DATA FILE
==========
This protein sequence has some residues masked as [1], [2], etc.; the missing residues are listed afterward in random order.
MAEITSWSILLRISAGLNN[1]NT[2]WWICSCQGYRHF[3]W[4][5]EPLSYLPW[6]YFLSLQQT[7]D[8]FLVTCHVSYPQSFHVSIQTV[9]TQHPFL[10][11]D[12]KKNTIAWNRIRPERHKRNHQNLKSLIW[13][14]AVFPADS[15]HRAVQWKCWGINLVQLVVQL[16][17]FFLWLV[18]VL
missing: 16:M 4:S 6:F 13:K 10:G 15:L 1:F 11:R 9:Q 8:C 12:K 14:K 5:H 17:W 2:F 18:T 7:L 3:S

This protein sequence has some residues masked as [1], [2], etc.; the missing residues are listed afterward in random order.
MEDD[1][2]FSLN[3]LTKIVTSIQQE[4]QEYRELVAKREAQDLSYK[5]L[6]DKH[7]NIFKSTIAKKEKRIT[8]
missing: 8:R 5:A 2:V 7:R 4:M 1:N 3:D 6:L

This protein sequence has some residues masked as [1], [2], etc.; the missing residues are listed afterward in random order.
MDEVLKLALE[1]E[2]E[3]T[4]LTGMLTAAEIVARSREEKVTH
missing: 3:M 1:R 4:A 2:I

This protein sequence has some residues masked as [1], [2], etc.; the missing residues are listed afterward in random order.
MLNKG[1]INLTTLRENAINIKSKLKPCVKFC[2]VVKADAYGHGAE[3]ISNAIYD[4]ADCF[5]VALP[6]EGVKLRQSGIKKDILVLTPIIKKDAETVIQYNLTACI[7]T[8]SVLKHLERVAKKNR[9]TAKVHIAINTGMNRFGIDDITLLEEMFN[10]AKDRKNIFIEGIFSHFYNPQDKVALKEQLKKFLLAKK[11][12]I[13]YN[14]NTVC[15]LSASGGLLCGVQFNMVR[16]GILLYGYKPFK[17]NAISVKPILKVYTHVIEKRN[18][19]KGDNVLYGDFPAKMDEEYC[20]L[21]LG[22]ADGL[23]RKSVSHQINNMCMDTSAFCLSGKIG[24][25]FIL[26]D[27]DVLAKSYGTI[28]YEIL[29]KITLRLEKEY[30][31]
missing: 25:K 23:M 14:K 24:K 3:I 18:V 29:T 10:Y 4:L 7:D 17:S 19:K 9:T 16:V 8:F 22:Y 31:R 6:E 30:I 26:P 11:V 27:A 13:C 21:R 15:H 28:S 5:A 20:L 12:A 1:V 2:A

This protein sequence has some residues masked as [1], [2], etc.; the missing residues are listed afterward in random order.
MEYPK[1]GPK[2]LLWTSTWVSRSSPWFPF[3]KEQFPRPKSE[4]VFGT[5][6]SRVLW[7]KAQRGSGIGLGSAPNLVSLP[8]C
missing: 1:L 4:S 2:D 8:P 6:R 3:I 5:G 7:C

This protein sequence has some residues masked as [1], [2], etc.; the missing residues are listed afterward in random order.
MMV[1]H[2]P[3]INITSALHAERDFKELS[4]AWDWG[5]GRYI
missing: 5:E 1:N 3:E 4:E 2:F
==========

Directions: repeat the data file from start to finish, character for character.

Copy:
This protein sequence has some residues masked as [1], [2], etc.; the missing residues are listed afterward in random order.
MAEITSWSILLRISAGLNN[1]NT[2]WWICSCQGYRHF[3]W[4][5]EPLSYLPW[6]YFLSLQQT[7]D[8]FLVTCHVSYPQSFHVSIQTV[9]TQHPFL[10][11]D[12]KKNTIAWNRIRPERHKRNHQNLKSLIW[13][14]AVFPADS[15]HRAVQWKCWGINLVQLVVQL[16][17]FFLWLV[18]VL
missing: 16:M 4:S 6:F 13:K 10:G 15:L 1:F 11:R 9:Q 8:C 12:K 14:K 5:H 17:W 2:F 18:T 7:L 3:S

This protein sequence has some residues masked as [1], [2], etc.; the missing residues are listed afterward in random order.
MEDD[1][2]FSLN[3]LTKIVTSIQQE[4]QEYRELVAKREAQDLSYK[5]L[6]DKH[7]NIFKSTIAKKEKRIT[8]
missing: 8:R 5:A 2:V 7:R 4:M 1:N 3:D 6:L

This protein sequence has some residues masked as [1], [2], etc.; the missing residues are listed afterward in random order.
MDEVLKLALE[1]E[2]E[3]T[4]LTGMLTAAEIVARSREEKVTH
missing: 3:M 1:R 4:A 2:I

This protein sequence has some residues masked as [1], [2], etc.; the missing residues are listed afterward in random order.
MLNKG[1]INLTTLRENAINIKSKLKPCVKFC[2]VVKADAYGHGAE[3]ISNAIYD[4]ADCF[5]VALP[6]EGVKLRQSGIKKDILVLTPIIKKDAETVIQYNLTACI[7]T[8]SVLKHLERVAKKNR[9]TAKVHIAINTGMNRFGIDDITLLEEMFN[10]AKDRKNIFIEGIFSHFYNPQDKVALKEQLKKFLLAKK[11][12]I[13]YN[14]NTVC[15]LSASGGLLCGVQFNMVR[16]GILLYGYKPFK[17]NAISVKPILKVYTHVIEKRN[18][19]KGDNVLYGDFPAKMDEEYC[20]L[21]LG[22]ADGL[23]RKSVSHQINNMCMDTSAFCLSGKIG[24][25]FIL[26]D[27]DVLAKSYGTI[28]YEIL[29]KITLRLEKEY[30][31]
missing: 25:K 23:M 14:K 24:K 3:I 18:V 29:T 10:Y 4:L 7:D 17:S 19:K 9:T 16:V 8:F 22:Y 31:R 6:E 30:I 26:P 11:V 27:A 13:C 21:R 15:H 28:S 5:A 20:L 12:A 1:V 2:A

This protein sequence has some residues masked as [1], [2], etc.; the missing residues are listed afterward in random order.
MEYPK[1]GPK[2]LLWTSTWVSRSSPWFPF[3]KEQFPRPKSE[4]VFGT[5][6]SRVLW[7]KAQRGSGIGLGSAPNLVSLP[8]C
missing: 1:L 4:S 2:D 8:P 6:R 3:I 5:G 7:C

This protein sequence has some residues masked as [1], [2], etc.; the missing residues are listed afterward in random order.
MMV[1]H[2]P[3]INITSALHAERDFKELS[4]AWDWG[5]GRYI
missing: 5:E 1:N 3:E 4:E 2:F